I know enough about Chinese characters that I can perceive them -- they aren't just a bunch of lines: they are a bunch of meanings.  I am proud that I can break them down into their sections; I know a fair amount about stroke order (the system for writing them); I know some of the fundamental symbols.  (For example, coming to this blog website I landed on the usual blogspot page but in Chinese rather than English.  I knew which word was "sign in" because it had the character for "person.")  I can glance at a character and know it refers to water: I did that this afternoon and then read in the English that is so always handy here as subtitles that it was the character for "lake."  (Water characters, like lake and river, have three dots on the left.  There, I've ruined your life, too.)

The character for "lake"
I look at the character for "lake," right, and I can see "water," "month," and "place" (more precisely, but I am not precise, "entrance").  I missed "ten," but it's there.  I don't know why they are all there or what it means.

So when my eyes hit a character I break it down into its components; I consider stroke order; I match what I see to what I know of fundamentals; and I note things I don't know but that seem striking in case I come across it again.  I prioritize: What do I know?  What looks familiar?  What looks new?  Does it match any other sets nearby, such as elsewhere on the sign? 

I love doing this.  And because I compulsively do this whenever I see a characther I have overdone it, and now I have to hide in my hotel room and decompress.

There is no escape from reading.

Missed fortune

At the suggestion of the rabbi, I went out to Wong Tai Sin temple. 

My first problem was that I couldn't find the temple.  It was supposed to be packed with people, and the streets were supposed to be packed with religious paraphernalia vendors.  But it was kind of empty for Hong Kong.  I followed a sign that said "to the temple," and I passed a bit of a creche with a few people doing what looked like davening; then I kept going through the fenced path; a woman handed me a new year's gold coin in a red envelope; and I found myself back at the subway station.  So I did another loop, this time not following the sign to the temple.  Not surprisingly, I got myself lost.  I am really good at that.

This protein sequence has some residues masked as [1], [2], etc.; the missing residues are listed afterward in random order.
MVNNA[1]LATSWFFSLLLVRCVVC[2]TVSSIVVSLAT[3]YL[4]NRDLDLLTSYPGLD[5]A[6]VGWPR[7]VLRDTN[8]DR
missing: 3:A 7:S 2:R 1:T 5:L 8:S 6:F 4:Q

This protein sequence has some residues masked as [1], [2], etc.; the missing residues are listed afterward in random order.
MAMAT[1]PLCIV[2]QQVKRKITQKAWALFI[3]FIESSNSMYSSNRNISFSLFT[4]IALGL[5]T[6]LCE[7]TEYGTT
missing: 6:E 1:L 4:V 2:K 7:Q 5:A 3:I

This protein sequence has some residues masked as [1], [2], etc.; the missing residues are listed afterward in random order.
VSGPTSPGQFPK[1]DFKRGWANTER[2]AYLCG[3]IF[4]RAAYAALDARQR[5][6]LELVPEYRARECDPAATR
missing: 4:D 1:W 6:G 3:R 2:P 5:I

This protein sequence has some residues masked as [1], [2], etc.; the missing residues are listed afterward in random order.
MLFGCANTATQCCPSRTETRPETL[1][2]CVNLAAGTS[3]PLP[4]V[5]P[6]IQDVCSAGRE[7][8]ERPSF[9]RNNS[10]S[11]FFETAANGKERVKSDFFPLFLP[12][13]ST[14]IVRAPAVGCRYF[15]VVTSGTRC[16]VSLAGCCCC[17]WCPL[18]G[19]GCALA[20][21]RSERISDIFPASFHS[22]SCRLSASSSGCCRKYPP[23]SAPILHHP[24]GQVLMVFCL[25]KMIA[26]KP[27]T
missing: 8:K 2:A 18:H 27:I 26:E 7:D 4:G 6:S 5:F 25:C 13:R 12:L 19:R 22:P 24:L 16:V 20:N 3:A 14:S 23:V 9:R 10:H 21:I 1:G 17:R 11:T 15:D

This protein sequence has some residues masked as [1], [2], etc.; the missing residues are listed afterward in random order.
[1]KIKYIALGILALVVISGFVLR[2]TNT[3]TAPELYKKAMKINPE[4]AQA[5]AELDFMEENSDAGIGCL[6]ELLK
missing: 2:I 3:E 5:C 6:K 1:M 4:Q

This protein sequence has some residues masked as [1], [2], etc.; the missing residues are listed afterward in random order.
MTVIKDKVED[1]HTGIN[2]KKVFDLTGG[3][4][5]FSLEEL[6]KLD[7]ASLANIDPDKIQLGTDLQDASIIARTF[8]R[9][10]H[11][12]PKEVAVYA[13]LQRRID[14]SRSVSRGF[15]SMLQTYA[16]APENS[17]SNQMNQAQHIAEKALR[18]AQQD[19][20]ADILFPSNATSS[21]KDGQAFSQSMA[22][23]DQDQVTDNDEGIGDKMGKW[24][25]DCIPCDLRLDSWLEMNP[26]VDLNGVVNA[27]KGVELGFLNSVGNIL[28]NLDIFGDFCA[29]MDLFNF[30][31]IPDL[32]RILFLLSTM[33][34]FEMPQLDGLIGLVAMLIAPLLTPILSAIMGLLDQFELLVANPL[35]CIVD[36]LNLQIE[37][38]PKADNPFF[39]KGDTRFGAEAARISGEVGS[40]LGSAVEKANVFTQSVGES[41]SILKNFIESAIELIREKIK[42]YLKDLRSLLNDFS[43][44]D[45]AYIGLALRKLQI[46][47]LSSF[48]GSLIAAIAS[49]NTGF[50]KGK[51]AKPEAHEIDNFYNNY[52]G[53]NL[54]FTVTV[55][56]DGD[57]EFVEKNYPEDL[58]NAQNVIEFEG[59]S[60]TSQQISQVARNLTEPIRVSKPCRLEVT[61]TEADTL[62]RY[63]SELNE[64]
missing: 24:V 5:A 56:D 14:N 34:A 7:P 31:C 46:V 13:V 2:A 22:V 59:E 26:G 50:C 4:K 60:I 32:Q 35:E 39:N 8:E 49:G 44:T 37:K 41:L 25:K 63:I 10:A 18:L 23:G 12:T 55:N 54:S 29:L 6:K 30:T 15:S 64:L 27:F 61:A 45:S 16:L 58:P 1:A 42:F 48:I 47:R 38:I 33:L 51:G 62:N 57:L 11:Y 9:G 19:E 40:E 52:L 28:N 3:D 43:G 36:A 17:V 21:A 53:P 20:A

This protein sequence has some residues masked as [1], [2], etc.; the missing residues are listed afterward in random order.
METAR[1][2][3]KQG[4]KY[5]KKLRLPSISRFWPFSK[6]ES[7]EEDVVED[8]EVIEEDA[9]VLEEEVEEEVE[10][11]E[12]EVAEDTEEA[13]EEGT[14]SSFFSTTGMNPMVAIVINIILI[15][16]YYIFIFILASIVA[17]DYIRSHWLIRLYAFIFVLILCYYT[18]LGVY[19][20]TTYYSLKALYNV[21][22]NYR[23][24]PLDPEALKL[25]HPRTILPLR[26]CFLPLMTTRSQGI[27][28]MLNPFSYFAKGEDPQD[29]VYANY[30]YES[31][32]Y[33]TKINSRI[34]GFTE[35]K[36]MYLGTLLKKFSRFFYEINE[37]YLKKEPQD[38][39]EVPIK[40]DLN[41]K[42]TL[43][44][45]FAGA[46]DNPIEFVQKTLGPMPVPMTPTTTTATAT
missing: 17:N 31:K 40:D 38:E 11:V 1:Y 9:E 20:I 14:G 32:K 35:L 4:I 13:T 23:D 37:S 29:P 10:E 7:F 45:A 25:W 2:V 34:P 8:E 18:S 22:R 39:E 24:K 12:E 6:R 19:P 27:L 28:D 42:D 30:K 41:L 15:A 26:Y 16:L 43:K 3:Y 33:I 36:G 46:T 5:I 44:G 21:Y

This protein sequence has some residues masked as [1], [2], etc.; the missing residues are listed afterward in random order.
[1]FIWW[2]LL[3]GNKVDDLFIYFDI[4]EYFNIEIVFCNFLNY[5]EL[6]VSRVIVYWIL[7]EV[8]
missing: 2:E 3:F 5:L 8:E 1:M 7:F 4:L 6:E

I started to suspect that the temple was closed.  Where were all the people?

I asked a woman who did not speak English where the temple was.  That wasn't productive.  Then I showed her my octopus card so she would at least direct me back to the subway.  And back I went.  I did another loop, this this time entering the soothsayer mall, and on the other side of it was the temple.  Which was closed for the weekend. 

Trying to scrape out a Chinese experience, I stopped at the soothsayer mall.  Row after row of fortune tellers in little closets.  Some napping, some on their laptops, most absent.  I picked out an old man at the end of the hallway who claimed to speak English. 

Lesson #1: Old guys who are sitting in soothsayer booths do not speak English very well.

I drew lots for my fortune.  The process was interesting: think of a question, shake a cup of sticks until one pops out (and one does -- I want to think about the physics of that), and the number on that stick is the number of the slip of pink paper he pulls out of a rack.  The slip was covered in a matrix of characters.  Then he asked me what my question was (finding the man, blah blah blah -- he wrote down "love," and I realized I had taken myself to the land of the unoriginal).  He asked me my age, counted rows and columns, and said something about a man dreaming of a butterfly and flowers but it is just a dream.  I managed to figure out that the answer meant: the love I am looking for is not coming this year.